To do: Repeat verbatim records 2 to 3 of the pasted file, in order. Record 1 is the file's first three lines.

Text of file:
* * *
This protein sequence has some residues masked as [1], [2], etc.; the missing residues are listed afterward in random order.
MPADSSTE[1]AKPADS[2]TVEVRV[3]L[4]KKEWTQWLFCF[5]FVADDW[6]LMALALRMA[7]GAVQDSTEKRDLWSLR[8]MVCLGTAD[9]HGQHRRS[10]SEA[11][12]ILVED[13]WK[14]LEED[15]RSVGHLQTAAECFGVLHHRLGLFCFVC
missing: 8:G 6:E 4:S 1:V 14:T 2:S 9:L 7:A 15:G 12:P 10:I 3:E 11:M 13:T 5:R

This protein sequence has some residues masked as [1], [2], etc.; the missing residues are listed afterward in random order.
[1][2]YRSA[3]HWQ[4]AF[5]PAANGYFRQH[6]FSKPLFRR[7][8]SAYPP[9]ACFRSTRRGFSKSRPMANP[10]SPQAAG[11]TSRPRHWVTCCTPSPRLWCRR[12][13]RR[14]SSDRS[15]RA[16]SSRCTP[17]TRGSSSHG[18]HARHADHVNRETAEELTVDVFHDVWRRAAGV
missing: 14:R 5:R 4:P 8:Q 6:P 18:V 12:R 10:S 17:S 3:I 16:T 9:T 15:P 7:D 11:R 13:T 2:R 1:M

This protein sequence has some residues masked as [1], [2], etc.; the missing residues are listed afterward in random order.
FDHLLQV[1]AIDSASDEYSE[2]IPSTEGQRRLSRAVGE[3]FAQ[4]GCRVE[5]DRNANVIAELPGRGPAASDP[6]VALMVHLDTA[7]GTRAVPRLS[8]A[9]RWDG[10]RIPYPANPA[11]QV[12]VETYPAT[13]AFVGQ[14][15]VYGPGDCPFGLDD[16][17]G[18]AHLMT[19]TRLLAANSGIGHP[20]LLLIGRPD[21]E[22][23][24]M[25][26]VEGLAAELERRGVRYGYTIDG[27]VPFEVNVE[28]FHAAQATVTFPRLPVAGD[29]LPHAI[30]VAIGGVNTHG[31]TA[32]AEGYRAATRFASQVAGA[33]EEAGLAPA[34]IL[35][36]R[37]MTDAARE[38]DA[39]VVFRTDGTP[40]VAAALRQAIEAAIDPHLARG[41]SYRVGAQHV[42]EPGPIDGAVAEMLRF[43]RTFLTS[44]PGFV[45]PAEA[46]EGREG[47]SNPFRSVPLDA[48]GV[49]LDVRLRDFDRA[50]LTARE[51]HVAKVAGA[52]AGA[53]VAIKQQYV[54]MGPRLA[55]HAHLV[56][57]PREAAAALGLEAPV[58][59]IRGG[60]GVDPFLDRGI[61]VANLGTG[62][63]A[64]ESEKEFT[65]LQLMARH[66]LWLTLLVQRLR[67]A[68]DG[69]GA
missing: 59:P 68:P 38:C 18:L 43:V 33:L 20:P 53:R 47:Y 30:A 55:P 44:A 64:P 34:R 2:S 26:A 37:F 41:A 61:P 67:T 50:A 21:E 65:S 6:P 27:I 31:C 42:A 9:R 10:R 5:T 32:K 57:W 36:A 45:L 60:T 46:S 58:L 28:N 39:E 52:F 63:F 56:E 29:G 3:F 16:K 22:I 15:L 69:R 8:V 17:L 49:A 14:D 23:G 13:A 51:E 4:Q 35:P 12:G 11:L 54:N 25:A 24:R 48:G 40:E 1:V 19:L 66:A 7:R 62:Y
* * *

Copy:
This protein sequence has some residues masked as [1], [2], etc.; the missing residues are listed afterward in random order.
[1][2]YRSA[3]HWQ[4]AF[5]PAANGYFRQH[6]FSKPLFRR[7][8]SAYPP[9]ACFRSTRRGFSKSRPMANP[10]SPQAAG[11]TSRPRHWVTCCTPSPRLWCRR[12][13]RR[14]SSDRS[15]RA[16]SSRCTP[17]TRGSSSHG[18]HARHADHVNRETAEELTVDVFHDVWRRAAGV
missing: 14:R 5:R 4:P 8:Q 6:P 18:V 12:R 10:S 17:S 3:I 16:T 9:T 15:P 7:D 11:R 13:T 2:R 1:M

This protein sequence has some residues masked as [1], [2], etc.; the missing residues are listed afterward in random order.
FDHLLQV[1]AIDSASDEYSE[2]IPSTEGQRRLSRAVGE[3]FAQ[4]GCRVE[5]DRNANVIAELPGRGPAASDP[6]VALMVHLDTA[7]GTRAVPRLS[8]A[9]RWDG[10]RIPYPANPA[11]QV[12]VETYPAT[13]AFVGQ[14][15]VYGPGDCPFGLDD[16][17]G[18]AHLMT[19]TRLLAANSGIGHP[20]LLLIGRPD[21]E[22][23][24]M[25][26]VEGLAAELERRGVRYGYTIDG[27]VPFEVNVE[28]FHAAQATVTFPRLPVAGD[29]LPHAI[30]VAIGGVNTHG[31]TA[32]AEGYRAATRFASQVAGA[33]EEAGLAPA[34]IL[35][36]R[37]MTDAARE[38]DA[39]VVFRTDGTP[40]VAAALRQAIEAAIDPHLARG[41]SYRVGAQHV[42]EPGPIDGAVAEMLRF[43]RTFLTS[44]PGFV[45]PAEA[46]EGREG[47]SNPFRSVPLDA[48]GV[49]LDVRLRDFDRA[50]LTARE[51]HVAKVAGA[52]AGA[53]VAIKQQYV[54]MGPRLA[55]HAHLV[56][57]PREAAAALGLEAPV[58][59]IRGG[60]GVDPFLDRGI[61]VANLGTG[62][63]A[64]ESEKEFT[65]LQLMARH[66]LWLTLLVQRLR[67]A[68]DG[69]GA
missing: 59:P 68:P 38:C 18:L 43:V 33:L 20:P 53:R 47:Y 30:A 55:P 44:A 64:P 34:R 2:S 26:A 37:F 41:A 61:P 67:T 50:A 21:E 65:S 6:P 27:I 31:C 42:A 9:R 10:R 5:T 32:K 57:W 36:A 45:L 60:T 46:S 58:L 28:N 39:E 52:F 63:F 56:E 29:G 3:F 16:K 22:I 15:L 69:R 8:V 17:L 49:A 14:D 23:G 13:A 51:E 4:Q 35:P 12:G 11:L 54:N 25:A 24:R 48:G 40:E 1:V 19:L 66:A 7:R 62:Y